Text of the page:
Digging into libapmib

We decided to take a look at and see how apmib_get works. Luckily, as we had debug symbols, we were able to see this at the beginning of the function (note that we have named the parameters because we can infer their semantics from the previous usages of this function):

int apmib_get(int numeric_id,int *out) {
    // local variable declarations...
    if (func1(numeric_id,&mib_table,&local_24))) {
        Var0 = &mib_table;
    } else if (func1(numeric_id,&hwmib_table,&local_24))) {
        Var0 = &hwmib_table; }
        // more code...

With this information we noticed that there is a table in memory which stores information related to the integer keys we saw previously (for instance, from looking at console_password we know that the key for the mac address is 202). Moreover, there are multiple tables, and they are searched in a specific order when apmib_get begins looking for a requested id.

After inspecting how these tables are laid out in memory we noticed the following pattern:

Note that we’ve already added some typing information, which we’ve figured out by taking a look at how the elements of this table were being used within apmib_get.

After defining the appropriate types, the code ended up looking like this:

int apmib_get(int numeric_id,int *out) {
    // local variable declarations
    if (get_tbl_idx(numeric_id,&mib_table,&idx))) {
        metadata_tbl = &mib_table;
        data_tbl_ptr_ptr = &pMib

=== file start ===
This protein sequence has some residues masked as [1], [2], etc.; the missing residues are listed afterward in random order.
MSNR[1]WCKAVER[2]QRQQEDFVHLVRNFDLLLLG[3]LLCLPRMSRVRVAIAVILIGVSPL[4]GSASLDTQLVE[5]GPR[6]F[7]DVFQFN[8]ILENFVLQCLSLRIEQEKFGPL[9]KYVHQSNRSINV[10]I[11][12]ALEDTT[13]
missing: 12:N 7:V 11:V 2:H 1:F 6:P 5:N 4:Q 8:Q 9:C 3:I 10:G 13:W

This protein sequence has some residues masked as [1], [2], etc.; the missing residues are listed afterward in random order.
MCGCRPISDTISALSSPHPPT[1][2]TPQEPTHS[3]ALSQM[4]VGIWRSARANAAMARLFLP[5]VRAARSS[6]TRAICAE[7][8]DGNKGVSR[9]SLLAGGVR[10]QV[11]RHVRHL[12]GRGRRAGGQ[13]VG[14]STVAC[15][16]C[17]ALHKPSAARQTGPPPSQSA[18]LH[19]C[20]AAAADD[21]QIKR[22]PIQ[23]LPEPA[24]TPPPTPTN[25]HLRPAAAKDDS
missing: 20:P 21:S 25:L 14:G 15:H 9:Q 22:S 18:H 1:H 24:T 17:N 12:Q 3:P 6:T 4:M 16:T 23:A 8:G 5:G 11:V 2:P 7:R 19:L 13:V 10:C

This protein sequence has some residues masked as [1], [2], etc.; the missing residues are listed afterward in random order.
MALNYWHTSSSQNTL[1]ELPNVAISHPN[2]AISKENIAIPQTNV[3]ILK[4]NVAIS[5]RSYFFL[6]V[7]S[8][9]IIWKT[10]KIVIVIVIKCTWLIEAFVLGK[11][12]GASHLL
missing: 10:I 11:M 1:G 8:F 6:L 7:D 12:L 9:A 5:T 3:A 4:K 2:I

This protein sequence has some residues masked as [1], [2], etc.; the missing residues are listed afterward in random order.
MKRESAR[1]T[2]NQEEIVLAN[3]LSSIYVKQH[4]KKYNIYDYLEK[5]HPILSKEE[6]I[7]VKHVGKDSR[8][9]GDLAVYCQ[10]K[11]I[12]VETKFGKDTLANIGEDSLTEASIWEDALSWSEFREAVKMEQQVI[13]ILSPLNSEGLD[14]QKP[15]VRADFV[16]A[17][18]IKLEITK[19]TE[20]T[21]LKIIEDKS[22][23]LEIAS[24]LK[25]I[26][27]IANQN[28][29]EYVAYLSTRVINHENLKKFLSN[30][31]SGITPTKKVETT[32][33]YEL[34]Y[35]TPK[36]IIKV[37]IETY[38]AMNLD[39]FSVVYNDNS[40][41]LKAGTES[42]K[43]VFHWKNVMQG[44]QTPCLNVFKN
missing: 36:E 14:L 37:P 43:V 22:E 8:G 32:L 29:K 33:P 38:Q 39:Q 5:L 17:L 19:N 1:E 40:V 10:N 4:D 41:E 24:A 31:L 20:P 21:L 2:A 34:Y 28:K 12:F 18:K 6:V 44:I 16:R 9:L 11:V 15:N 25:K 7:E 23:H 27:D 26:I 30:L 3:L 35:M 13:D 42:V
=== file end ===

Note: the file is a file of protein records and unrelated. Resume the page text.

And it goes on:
} else if (get_tbl_idx(numeric_id,&hwmib_table,&idx))) {
        metadata_tbl = &hwmib_table;
        data_tbl_ptr_ptr = &pHwSetting;

    metadata_tbl_entry = &metadata_tbl[idx];
    data_tbl_ptr = *data_tbl_ptr_ptr;
    switch (metadata_tbl_entry->type) {
        // ...
    case 7:
        *(_DWORD *)result = *(_DWORD *)(data_tbl_ptr + metadata_tbl_entry->offset);
        // ... } // more code

We added a lot of information to this listing, so we will need to talk a little bit about where all of this came from.

– We knew that the 3rd field of each entry in the table indicated the type of the entry because, depending on its value, the value of result gets set in different ways.

– We also know that the first field is the id because it is the value being compared with the first input parameter (which if you recall, indicates the key to be searched).

– Finally, as you can see from the 7th case inside the switch, the data being copied to result comes from adding the 4th field of the entry to a given pointer that we named data_tbl_ptr. This is why we decided to call this field `offset`.

In the snippet above, we included only the 7th case of the switch because this is the entry type of RANDOM_KEY, which looks suspiciously similar to HW_RANDOM_KEY from earlier (in fact, when you use flash get to retrieve HW_RANDOM_KEY, flash stripes the HW_ prefix and just looks for RANDOM_KEY in hwmib_table).

After figuring all of this out, we were only missing the actual value of RANDOM_KEY. We knew that it is located at offset 0xD in the table pHwSetting, but we were missing that table’s contents.